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Crime and Punishment

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Apple II
Commodore 64
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Crime and Punishment is a courtroom simulation, where you play the judge. The emphasis lies on deciding the punishment, rather than if the person is guilty or not - that has already been decided. The aim is to receive as many Gavels as possible (out of ten), by choosing the same sentence as a judge.

Cases range from perjury and theft right up to murder and rape. To help you make your decision, you can receive information about the crime. This includes the damage caused by the crime, the villain's background and personal circumstances, and his/her motive.

Be aware that the more information you ask for, the less gavels you receive. The AI can sometimes produce surprising choices of sentences.


Crime and Punishment Commodore 64 Loading screen
Crime and Punishment DOS Better choices give more gavels.
Crime and Punishment Apple II Oversexed nerd turning to piracy, it all makes sense now
Crime and Punishment Apple II Oh, I'm just nine years off. No big deal apparently.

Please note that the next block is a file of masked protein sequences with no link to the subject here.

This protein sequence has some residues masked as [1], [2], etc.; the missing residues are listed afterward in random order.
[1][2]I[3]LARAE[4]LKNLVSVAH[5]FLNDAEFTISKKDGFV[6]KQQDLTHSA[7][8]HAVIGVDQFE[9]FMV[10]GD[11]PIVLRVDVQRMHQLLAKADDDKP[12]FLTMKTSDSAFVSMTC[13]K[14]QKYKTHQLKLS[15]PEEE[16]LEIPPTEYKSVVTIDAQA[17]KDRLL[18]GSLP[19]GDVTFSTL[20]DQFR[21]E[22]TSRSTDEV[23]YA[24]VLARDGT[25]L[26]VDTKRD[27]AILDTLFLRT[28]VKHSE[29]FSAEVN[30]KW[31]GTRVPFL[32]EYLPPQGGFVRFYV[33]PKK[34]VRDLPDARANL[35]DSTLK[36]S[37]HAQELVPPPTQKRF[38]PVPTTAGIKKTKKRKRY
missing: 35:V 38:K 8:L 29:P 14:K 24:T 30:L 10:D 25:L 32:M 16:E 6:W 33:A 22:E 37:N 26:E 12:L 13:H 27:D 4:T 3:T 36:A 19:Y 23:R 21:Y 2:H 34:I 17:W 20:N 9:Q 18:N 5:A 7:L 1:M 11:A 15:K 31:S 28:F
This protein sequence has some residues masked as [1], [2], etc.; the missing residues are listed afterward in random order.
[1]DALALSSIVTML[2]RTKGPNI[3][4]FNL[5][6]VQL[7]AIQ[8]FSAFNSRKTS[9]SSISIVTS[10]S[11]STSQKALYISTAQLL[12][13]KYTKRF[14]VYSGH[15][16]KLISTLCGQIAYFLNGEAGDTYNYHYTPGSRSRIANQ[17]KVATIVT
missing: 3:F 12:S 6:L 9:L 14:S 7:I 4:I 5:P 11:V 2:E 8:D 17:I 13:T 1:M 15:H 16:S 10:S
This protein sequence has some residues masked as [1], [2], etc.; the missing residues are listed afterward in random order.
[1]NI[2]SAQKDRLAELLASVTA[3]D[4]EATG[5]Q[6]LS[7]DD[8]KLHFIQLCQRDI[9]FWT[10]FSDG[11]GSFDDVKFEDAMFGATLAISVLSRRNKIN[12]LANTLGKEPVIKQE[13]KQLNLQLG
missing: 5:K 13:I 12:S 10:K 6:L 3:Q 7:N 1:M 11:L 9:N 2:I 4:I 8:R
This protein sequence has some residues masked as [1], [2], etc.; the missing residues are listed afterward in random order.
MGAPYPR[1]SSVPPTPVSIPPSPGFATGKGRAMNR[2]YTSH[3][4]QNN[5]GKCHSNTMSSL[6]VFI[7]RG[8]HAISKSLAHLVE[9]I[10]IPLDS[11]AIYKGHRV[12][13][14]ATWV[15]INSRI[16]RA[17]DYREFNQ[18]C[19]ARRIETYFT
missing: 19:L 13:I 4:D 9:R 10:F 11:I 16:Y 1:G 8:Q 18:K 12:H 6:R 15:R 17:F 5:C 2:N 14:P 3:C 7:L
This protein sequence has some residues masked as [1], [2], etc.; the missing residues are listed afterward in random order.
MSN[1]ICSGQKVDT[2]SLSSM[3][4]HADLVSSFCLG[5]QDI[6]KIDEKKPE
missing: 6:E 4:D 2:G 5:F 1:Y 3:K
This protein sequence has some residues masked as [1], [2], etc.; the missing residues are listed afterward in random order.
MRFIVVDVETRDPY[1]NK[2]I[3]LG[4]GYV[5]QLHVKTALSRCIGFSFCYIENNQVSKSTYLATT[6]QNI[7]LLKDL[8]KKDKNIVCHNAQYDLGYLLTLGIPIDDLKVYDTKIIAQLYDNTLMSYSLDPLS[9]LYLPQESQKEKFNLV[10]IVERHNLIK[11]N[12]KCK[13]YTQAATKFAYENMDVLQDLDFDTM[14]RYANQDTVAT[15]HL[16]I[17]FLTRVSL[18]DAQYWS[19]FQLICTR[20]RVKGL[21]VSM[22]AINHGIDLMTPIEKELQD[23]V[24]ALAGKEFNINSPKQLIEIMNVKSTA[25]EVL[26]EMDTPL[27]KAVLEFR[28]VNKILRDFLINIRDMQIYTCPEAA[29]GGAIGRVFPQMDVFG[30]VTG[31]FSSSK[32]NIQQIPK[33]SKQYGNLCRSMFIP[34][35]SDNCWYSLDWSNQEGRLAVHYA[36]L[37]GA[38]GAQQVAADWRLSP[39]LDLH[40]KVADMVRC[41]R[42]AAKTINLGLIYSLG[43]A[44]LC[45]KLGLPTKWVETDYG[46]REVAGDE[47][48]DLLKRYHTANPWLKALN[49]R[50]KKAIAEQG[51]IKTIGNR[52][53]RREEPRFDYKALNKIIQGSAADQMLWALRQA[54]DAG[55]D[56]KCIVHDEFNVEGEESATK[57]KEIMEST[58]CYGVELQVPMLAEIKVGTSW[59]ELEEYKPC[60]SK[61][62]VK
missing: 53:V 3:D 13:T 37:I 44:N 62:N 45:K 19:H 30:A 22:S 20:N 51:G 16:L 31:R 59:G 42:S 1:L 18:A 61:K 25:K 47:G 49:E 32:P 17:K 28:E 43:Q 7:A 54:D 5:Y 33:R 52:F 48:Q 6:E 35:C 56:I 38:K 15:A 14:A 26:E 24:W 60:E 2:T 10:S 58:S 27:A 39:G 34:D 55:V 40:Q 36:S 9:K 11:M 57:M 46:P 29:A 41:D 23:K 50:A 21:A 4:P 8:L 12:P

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Copy protection

The Commodore 64 edition, maybe others, held a clever easter egg to trip up casual pirates (meaning, the consumers who used fancy clone programs to replicate commercial game disks, not the people who wrote such fancy programs). Since the fancy cloners were in a continuous arms race against the copy protection schemes of game makers, one could never assume the fresh copy would work without actually testing it. Typically, just running the copy for a few seconds was sufficient, as most games in this era would refuse to start up at all should their copy protection mechanism detect end-user duplication. But woe to the one who copied THIS game at a friend's house, only to take it home and discover that although the false clone would run just fine, it would only ever offer one case to judge: "software piracy," for which the correct answer was always "death penalty."
Contributed to by Trypticon (8787), Martin Smith (63058) and Knyght (645)